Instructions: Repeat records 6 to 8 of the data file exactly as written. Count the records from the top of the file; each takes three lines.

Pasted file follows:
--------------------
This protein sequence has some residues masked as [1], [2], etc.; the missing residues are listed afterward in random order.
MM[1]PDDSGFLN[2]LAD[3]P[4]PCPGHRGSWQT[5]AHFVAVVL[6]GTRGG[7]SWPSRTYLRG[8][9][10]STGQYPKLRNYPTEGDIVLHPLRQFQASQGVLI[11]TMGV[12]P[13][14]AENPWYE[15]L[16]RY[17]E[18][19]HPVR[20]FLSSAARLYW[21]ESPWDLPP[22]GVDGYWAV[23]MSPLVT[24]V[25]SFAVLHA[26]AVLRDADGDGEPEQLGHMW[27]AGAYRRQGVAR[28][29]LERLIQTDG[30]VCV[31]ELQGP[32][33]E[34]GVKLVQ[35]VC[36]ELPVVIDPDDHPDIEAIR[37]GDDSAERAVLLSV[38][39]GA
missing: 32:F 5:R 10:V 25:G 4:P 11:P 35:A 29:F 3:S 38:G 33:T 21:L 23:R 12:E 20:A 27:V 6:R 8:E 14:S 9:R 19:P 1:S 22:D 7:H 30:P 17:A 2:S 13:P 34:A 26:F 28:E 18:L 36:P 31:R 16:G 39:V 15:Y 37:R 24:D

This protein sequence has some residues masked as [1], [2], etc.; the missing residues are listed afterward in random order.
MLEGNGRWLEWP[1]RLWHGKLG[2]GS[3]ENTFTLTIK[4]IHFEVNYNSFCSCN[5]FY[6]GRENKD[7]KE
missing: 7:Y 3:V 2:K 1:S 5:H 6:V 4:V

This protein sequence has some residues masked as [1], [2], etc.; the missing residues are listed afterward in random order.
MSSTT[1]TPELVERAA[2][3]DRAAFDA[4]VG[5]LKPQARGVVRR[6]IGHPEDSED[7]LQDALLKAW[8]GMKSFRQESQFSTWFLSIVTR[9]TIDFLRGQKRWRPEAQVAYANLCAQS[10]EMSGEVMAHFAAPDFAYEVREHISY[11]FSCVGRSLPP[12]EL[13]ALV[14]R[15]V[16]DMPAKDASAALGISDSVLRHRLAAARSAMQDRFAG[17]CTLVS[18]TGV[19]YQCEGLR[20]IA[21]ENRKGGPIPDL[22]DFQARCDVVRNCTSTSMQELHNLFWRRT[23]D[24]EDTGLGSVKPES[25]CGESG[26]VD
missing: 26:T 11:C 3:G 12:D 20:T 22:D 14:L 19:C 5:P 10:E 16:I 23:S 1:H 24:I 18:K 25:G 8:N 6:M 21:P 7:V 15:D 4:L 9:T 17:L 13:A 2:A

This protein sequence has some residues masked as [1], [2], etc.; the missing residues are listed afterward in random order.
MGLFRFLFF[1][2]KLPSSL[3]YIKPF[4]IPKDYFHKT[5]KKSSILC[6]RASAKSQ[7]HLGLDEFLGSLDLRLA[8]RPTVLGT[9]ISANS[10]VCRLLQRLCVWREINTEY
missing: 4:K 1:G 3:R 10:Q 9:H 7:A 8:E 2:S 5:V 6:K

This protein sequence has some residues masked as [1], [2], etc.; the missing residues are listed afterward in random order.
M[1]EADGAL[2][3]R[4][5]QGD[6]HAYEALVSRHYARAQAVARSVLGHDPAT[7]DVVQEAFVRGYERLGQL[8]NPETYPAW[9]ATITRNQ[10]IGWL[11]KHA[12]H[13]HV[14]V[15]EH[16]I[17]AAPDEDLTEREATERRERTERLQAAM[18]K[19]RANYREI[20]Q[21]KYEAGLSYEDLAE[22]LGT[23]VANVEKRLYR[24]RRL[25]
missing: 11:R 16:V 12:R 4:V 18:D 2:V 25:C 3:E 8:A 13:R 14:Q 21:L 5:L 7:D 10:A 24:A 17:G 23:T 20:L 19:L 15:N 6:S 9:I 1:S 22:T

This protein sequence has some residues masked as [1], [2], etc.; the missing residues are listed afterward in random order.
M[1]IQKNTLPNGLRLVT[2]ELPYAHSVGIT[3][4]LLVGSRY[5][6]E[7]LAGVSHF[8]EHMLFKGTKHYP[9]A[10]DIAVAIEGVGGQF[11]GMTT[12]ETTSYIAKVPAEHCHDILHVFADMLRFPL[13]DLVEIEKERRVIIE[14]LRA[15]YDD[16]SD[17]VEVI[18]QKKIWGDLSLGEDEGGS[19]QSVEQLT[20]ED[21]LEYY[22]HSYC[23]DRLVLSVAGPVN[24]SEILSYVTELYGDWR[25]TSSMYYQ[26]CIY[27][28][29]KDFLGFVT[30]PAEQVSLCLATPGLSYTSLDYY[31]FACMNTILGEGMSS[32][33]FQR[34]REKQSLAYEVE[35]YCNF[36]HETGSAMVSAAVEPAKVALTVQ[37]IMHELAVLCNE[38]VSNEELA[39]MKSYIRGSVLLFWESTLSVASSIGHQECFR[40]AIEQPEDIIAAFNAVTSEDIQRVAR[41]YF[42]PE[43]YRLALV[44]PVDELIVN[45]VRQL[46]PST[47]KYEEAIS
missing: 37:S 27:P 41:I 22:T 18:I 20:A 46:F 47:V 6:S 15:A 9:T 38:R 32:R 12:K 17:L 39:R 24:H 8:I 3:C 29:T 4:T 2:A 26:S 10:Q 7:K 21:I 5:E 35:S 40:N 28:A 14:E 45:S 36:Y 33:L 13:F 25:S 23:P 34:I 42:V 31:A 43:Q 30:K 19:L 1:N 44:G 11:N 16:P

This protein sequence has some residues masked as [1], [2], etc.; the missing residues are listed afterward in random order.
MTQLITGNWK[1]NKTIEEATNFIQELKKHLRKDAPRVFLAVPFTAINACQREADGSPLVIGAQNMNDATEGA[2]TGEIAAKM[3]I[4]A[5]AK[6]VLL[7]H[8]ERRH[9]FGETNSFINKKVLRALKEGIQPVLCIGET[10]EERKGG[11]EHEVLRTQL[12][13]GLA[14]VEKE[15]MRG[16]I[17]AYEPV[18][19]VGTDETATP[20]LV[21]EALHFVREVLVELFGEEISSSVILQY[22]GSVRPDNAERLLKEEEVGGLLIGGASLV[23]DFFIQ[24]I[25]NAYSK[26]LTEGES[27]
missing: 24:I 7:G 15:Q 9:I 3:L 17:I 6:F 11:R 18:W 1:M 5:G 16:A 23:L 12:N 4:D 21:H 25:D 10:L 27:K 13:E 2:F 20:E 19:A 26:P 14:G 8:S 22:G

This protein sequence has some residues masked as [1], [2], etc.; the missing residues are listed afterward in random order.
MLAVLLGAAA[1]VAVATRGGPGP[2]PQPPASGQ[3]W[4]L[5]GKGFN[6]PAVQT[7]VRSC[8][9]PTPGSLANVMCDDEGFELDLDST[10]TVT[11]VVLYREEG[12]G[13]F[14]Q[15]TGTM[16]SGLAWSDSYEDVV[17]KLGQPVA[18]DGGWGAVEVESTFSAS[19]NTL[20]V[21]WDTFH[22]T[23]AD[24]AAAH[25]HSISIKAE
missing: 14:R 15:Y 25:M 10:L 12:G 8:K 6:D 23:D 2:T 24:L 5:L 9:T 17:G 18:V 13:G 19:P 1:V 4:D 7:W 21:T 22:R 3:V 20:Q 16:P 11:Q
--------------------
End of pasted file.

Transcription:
This protein sequence has some residues masked as [1], [2], etc.; the missing residues are listed afterward in random order.
M[1]IQKNTLPNGLRLVT[2]ELPYAHSVGIT[3][4]LLVGSRY[5][6]E[7]LAGVSHF[8]EHMLFKGTKHYP[9]A[10]DIAVAIEGVGGQF[11]GMTT[12]ETTSYIAKVPAEHCHDILHVFADMLRFPL[13]DLVEIEKERRVIIE[14]LRA[15]YDD[16]SD[17]VEVI[18]QKKIWGDLSLGEDEGGS[19]QSVEQLT[20]ED[21]LEYY[22]HSYC[23]DRLVLSVAGPVN[24]SEILSYVTELYGDWR[25]TSSMYYQ[26]CIY[27][28][29]KDFLGFVT[30]PAEQVSLCLATPGLSYTSLDYY[31]FACMNTILGEGMSS[32][33]FQR[34]REKQSLAYEVE[35]YCNF[36]HETGSAMVSAAVEPAKVALTVQ[37]IMHELAVLCNE[38]VSNEELA[39]MKSYIRGSVLLFWESTLSVASSIGHQECFR[40]AIEQPEDIIAAFNAVTSEDIQRVAR[41]YF[42]PE[43]YRLALV[44]PVDELIVN[45]VRQL[46]PST[47]KYEEAIS
missing: 37:S 27:P 41:I 22:T 18:I 20:A 46:F 47:V 6:S 15:A 9:T 38:R 32:R 12:K 17:L 39:R 24:H 8:I 3:C 29:T 4:T 2:A 26:S 10:Q 7:K 21:I 5:E 35:S 40:N 28:A 14:E 45:S 36:Y 33:L 13:F 25:S 23:P 34:I 42:V 31:A 43:Q 30:K 19:L 1:N 44:G 11:N 16:P

This protein sequence has some residues masked as [1], [2], etc.; the missing residues are listed afterward in random order.
MTQLITGNWK[1]NKTIEEATNFIQELKKHLRKDAPRVFLAVPFTAINACQREADGSPLVIGAQNMNDATEGA[2]TGEIAAKM[3]I[4]A[5]AK[6]VLL[7]H[8]ERRH[9]FGETNSFINKKVLRALKEGIQPVLCIGET[10]EERKGG[11]EHEVLRTQL[12][13]GLA[14]VEKE[15]MRG[16]I[17]AYEPV[18][19]VGTDETATP[20]LV[21]EALHFVREVLVELFGEEISSSVILQY[22]GSVRPDNAERLLKEEEVGGLLIGGASLV[23]DFFIQ[24]I[25]NAYSK[26]LTEGES[27]
missing: 24:I 7:G 15:Q 9:I 3:L 17:I 6:F 11:R 18:W 1:M 5:G 16:A 23:L 12:N 4:D 21:H 25:D 10:L 27:K 13:E 2:F 20:E 19:A 26:P 14:G 8:S 22:G

This protein sequence has some residues masked as [1], [2], etc.; the missing residues are listed afterward in random order.
MLAVLLGAAA[1]VAVATRGGPGP[2]PQPPASGQ[3]W[4]L[5]GKGFN[6]PAVQT[7]VRSC[8][9]PTPGSLANVMCDDEGFELDLDST[10]TVT[11]VVLYREEG[12]G[13]F[14]Q[15]TGTM[16]SGLAWSDSYEDVV[17]KLGQPVA[18]DGGWGAVEVESTFSAS[19]NTL[20]V[21]WDTFH[22]T[23]AD[24]AAAH[25]HSISIKAE
missing: 14:R 15:Y 25:M 10:L 12:G 8:K 6:D 23:D 2:T 24:L 5:L 9:T 17:G 18:V 13:G 19:P 1:V 4:D 7:W 21:T 22:R 3:V 20:Q 16:P 11:Q